Online wills allowed in Florida

There’s really no reason not to have a will, especially in the tech age. Thanks to Florida lawmakers, a person can either write a will on on piece of scratch paper or craft an online will that is still considered legal and valid in the state. It’s best to have an estate planning attorney help you out with either, though.

Let’s look at electronic wills. The Florida Electronic Wills Act allows someone to craft a will using an internet service. With the state having the largest number of seniors and retirees in the country, the act was hailed as a way to make things easier for people to get their final affairs in order.

And it does. The law requires several steps to prevent fraud, including electronic signatures of the person whose will is being created, as well as two witnesses. Two people are required to sign a paper will under state law.

Under the Florida Electronic Wills Act, the testator and witnesses must be together when they sign. Starting next year, it can be done via Skype or FaceTime.

Here’s how it reads in statute.

“Under current law, traditional wills and living wills generally must be signed by the principal to the instrument and by witnesses. The bill allows these individuals to sign, witness, and otherwise fulfill their duties while in different locations by using video conferencing and other technology. An electronic will may be stored by a “qualified custodian,” which must be capable of storing an electronic will, and must store electronic records of electronic wills, including documents related to the execution of an electronic will. The bill substantially regulates qualified custodians and includes several consumer protections for testators who choose to employ a qualified custodian.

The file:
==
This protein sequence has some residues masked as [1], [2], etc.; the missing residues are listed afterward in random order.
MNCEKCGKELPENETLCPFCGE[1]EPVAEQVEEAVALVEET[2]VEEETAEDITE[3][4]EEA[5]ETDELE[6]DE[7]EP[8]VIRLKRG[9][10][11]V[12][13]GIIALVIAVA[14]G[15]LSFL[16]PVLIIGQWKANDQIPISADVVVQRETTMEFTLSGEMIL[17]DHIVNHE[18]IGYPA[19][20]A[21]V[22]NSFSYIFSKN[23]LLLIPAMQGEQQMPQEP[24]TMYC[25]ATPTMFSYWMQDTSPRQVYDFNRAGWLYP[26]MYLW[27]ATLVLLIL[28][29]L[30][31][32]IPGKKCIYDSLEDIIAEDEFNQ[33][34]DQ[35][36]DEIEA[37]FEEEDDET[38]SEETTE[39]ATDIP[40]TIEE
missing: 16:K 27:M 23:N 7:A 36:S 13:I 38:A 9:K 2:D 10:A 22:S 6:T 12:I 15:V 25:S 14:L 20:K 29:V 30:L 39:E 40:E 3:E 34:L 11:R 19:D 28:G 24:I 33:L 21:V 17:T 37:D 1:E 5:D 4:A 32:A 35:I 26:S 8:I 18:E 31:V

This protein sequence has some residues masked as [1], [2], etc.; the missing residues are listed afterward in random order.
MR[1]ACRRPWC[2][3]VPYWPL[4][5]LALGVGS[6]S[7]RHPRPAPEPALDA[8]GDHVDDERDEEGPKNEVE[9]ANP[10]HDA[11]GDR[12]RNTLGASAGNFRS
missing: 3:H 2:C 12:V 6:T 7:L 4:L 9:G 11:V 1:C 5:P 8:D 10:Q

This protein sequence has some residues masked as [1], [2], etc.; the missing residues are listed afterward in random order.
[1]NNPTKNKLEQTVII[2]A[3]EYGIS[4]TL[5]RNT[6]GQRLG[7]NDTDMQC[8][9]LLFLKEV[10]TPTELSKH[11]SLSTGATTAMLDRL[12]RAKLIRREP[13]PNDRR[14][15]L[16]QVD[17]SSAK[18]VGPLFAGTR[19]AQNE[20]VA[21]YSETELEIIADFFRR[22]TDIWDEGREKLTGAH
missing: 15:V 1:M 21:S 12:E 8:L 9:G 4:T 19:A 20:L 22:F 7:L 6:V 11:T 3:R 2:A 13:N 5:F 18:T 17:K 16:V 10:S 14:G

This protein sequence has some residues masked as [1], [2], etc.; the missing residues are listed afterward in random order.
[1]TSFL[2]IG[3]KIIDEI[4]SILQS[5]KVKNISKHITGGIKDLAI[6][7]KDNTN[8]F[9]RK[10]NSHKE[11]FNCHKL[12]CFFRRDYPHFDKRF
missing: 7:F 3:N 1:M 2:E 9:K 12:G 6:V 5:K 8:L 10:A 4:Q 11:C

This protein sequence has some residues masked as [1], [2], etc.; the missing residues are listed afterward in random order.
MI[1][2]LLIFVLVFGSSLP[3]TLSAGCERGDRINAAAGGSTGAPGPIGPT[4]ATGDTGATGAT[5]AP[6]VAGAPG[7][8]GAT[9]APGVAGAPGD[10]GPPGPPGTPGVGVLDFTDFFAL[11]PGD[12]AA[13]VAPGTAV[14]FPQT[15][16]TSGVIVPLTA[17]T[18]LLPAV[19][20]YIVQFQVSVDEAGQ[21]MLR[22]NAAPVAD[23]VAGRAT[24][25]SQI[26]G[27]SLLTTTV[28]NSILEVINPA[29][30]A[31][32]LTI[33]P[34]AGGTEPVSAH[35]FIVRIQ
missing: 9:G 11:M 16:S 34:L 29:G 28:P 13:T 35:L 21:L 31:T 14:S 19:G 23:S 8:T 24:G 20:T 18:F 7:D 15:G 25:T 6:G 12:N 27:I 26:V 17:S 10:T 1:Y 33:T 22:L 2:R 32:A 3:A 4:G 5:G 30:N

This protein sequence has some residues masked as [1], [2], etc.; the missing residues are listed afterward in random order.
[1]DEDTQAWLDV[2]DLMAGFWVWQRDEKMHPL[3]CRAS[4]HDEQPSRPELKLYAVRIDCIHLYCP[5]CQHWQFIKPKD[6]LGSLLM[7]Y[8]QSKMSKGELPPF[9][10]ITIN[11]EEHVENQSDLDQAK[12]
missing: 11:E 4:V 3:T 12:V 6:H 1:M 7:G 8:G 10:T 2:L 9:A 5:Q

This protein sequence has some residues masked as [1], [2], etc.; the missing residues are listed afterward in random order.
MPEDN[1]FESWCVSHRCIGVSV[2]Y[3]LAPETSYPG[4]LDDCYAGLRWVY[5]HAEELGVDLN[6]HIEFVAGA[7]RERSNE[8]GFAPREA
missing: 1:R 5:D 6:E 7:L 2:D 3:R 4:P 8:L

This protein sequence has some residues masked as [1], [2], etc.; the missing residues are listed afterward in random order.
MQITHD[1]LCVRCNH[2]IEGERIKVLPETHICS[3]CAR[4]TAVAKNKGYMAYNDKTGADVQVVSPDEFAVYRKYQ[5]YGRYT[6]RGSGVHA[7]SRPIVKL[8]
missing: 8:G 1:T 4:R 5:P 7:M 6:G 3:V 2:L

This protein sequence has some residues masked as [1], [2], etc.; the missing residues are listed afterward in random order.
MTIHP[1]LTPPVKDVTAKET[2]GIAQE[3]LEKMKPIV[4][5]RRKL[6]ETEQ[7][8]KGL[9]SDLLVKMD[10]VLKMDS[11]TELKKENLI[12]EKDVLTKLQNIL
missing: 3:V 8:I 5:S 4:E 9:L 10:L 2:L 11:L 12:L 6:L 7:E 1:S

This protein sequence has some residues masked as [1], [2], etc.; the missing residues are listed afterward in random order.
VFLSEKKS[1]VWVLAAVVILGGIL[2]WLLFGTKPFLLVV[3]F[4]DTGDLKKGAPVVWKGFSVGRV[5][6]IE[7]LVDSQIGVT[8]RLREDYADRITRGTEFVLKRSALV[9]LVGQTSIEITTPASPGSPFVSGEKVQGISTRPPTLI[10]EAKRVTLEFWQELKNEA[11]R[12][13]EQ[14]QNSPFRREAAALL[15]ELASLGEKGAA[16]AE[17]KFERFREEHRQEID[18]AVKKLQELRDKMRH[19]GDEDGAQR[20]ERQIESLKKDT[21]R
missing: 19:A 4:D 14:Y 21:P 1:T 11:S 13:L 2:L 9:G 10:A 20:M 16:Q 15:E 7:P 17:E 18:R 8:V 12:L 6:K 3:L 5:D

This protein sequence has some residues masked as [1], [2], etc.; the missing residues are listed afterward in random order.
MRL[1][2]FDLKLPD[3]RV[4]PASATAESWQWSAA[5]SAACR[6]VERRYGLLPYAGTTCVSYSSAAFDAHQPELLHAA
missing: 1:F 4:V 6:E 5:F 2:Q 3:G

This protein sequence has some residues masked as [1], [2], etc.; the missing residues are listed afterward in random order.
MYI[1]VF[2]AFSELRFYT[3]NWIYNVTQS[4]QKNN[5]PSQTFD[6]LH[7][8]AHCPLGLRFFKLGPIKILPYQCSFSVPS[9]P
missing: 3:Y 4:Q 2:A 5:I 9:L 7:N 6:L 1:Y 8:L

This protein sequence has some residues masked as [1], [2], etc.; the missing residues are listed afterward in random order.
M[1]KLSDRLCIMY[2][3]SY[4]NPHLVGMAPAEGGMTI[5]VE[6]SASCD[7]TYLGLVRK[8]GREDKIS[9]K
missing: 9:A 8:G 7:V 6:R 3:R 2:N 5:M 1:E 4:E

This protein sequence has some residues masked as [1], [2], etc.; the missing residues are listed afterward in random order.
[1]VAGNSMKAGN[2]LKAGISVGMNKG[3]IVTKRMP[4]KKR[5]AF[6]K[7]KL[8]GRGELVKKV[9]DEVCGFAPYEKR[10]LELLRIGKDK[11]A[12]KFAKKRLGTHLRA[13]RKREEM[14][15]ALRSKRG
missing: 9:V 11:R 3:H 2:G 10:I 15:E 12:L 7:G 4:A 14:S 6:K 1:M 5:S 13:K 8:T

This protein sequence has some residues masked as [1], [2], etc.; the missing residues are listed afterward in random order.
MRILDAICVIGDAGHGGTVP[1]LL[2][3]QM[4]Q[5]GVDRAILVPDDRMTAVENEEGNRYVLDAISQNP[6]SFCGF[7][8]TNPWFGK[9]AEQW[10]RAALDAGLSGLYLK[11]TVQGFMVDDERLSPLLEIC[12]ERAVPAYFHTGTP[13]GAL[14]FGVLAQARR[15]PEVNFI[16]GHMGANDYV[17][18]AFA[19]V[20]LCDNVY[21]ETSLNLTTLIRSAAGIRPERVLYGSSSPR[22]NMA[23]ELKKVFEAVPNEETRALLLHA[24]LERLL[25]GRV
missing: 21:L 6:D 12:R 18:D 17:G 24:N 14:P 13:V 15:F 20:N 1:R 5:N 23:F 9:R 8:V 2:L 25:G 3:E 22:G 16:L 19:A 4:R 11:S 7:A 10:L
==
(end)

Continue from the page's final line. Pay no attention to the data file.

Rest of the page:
In addition to electronic wills executed in this state, the bill grants the courts of this state jurisdiction over electronic wills that are executed by nonresident testator’s according to the Act or according to the laws of the testator’s state. During probate proceedings, the bill expressly permits the admission to probate of the electronic will or its ‘true and correct copy.’”

Keep in mind, an internet service cannot ensure your assets and wishes are protected. Even if you choose to draft an electronic will, you should seek the advice of an experienced estate planning lawyer who will make sure you are covered, legally and personally.

Our experienced and trusted estate planning attorneys have been serving Treasure Coast families for decades, and Michael Fowler is one of only nine attorneys in the state of Florida who is double board-certified in wills trusts and estates and in elder law.  Contact us for your initial consultation at one of our conveniently located offices in Fort Pierce, Stuart, Port St. Lucie, Vero Beach, and Okeechobee.